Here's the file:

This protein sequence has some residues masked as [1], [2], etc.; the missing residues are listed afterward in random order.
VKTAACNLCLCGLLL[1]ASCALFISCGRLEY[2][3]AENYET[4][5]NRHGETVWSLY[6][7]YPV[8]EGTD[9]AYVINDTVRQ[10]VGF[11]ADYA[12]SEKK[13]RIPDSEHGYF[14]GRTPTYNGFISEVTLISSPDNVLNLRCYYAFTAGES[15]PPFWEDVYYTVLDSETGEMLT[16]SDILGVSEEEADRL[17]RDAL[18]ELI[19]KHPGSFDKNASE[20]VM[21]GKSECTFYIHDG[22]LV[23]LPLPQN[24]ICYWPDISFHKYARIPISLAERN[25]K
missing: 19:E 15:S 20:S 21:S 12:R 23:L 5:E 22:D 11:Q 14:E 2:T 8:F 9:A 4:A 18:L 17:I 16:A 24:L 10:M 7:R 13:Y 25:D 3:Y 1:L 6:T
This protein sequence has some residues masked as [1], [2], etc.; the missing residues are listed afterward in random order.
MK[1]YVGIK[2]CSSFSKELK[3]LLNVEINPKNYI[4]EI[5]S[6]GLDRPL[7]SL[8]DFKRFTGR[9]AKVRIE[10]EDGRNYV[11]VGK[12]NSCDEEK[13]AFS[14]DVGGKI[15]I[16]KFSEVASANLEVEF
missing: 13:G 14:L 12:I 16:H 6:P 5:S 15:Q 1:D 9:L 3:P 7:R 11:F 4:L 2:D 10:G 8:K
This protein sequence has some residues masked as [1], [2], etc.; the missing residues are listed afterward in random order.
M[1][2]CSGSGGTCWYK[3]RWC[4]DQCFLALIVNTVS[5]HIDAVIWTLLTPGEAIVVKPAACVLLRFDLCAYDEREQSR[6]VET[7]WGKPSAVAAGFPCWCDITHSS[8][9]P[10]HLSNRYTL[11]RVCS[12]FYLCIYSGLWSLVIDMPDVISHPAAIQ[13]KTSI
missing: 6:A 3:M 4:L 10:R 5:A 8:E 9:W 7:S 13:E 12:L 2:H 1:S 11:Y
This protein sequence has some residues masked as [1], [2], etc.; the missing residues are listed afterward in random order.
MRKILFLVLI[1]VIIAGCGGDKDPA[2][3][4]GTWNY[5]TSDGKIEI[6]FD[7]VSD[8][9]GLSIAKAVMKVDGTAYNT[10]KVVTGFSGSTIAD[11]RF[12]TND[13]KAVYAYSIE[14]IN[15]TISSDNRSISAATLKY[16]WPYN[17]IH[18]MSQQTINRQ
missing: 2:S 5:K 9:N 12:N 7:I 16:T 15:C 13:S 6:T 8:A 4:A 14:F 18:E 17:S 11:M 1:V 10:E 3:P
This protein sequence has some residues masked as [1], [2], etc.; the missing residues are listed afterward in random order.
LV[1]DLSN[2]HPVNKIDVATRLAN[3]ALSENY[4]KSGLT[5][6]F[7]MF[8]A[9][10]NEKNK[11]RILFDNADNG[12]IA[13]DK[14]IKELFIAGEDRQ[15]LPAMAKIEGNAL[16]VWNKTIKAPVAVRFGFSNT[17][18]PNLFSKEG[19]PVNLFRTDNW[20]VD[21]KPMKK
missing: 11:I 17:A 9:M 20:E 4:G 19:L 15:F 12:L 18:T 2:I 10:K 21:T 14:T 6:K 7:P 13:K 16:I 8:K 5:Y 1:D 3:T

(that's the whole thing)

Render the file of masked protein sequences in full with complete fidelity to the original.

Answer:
This protein sequence has some residues masked as [1], [2], etc.; the missing residues are listed afterward in random order.
VKTAACNLCLCGLLL[1]ASCALFISCGRLEY[2][3]AENYET[4][5]NRHGETVWSLY[6][7]YPV[8]EGTD[9]AYVINDTVRQ[10]VGF[11]ADYA[12]SEKK[13]RIPDSEHGYF[14]GRTPTYNGFISEVTLISSPDNVLNLRCYYAFTAGES[15]PPFWEDVYYTVLDSETGEMLT[16]SDILGVSEEEADRL[17]RDAL[18]ELI[19]KHPGSFDKNASE[20]VM[21]GKSECTFYIHDG[22]LV[23]LPLPQN[24]ICYWPDISFHKYARIPISLAERN[25]K
missing: 19:E 15:S 20:S 21:S 12:R 23:L 5:E 22:D 11:Q 14:E 2:T 8:F 9:A 4:A 18:L 17:I 16:A 24:L 10:M 7:R 13:Y 25:D 3:Y 1:L 6:T
This protein sequence has some residues masked as [1], [2], etc.; the missing residues are listed afterward in random order.
MK[1]YVGIK[2]CSSFSKELK[3]LLNVEINPKNYI[4]EI[5]S[6]GLDRPL[7]SL[8]DFKRFTGR[9]AKVRIE[10]EDGRNYV[11]VGK[12]NSCDEEK[13]AFS[14]DVGGKI[15]I[16]KFSEVASANLEVEF
missing: 13:G 14:L 12:I 16:H 6:P 5:S 15:Q 1:D 9:L 3:P 7:R 11:F 4:L 2:D 10:G 8:K
This protein sequence has some residues masked as [1], [2], etc.; the missing residues are listed afterward in random order.
M[1][2]CSGSGGTCWYK[3]RWC[4]DQCFLALIVNTVS[5]HIDAVIWTLLTPGEAIVVKPAACVLLRFDLCAYDEREQSR[6]VET[7]WGKPSAVAAGFPCWCDITHSS[8][9]P[10]HLSNRYTL[11]RVCS[12]FYLCIYSGLWSLVIDMPDVISHPAAIQ[13]KTSI
missing: 6:A 3:M 4:L 10:R 5:A 8:E 9:W 7:S 13:E 12:L 2:H 1:S 11:Y
This protein sequence has some residues masked as [1], [2], etc.; the missing residues are listed afterward in random order.
MRKILFLVLI[1]VIIAGCGGDKDPA[2][3][4]GTWNY[5]TSDGKIEI[6]FD[7]VSD[8][9]GLSIAKAVMKVDGTAYNT[10]KVVTGFSGSTIAD[11]RF[12]TND[13]KAVYAYSIE[14]IN[15]TISSDNRSISAATLKY[16]WPYN[17]IH[18]MSQQTINRQ
missing: 2:S 5:K 9:N 12:N 7:I 16:T 15:C 13:S 6:T 8:A 4:A 14:F 18:E 17:S 11:M 1:V 10:E 3:P
This protein sequence has some residues masked as [1], [2], etc.; the missing residues are listed afterward in random order.
LV[1]DLSN[2]HPVNKIDVATRLAN[3]ALSENY[4]KSGLT[5][6]F[7]MF[8]A[9][10]NEKNK[11]RILFDNADNG[12]IA[13]DK[14]IKELFIAGEDRQ[15]LPAMAKIEGNAL[16]VWNKTIKAPVAVRFGFSNT[17][18]PNLFSKEG[19]PVNLFRTDNW[20]VD[21]KPMKK
missing: 11:I 17:A 9:M 20:E 4:G 19:L 15:F 12:L 18:T 2:I 10:K 21:T 14:T 6:K 7:P 13:K 16:I 8:K 5:Y 1:D 3:T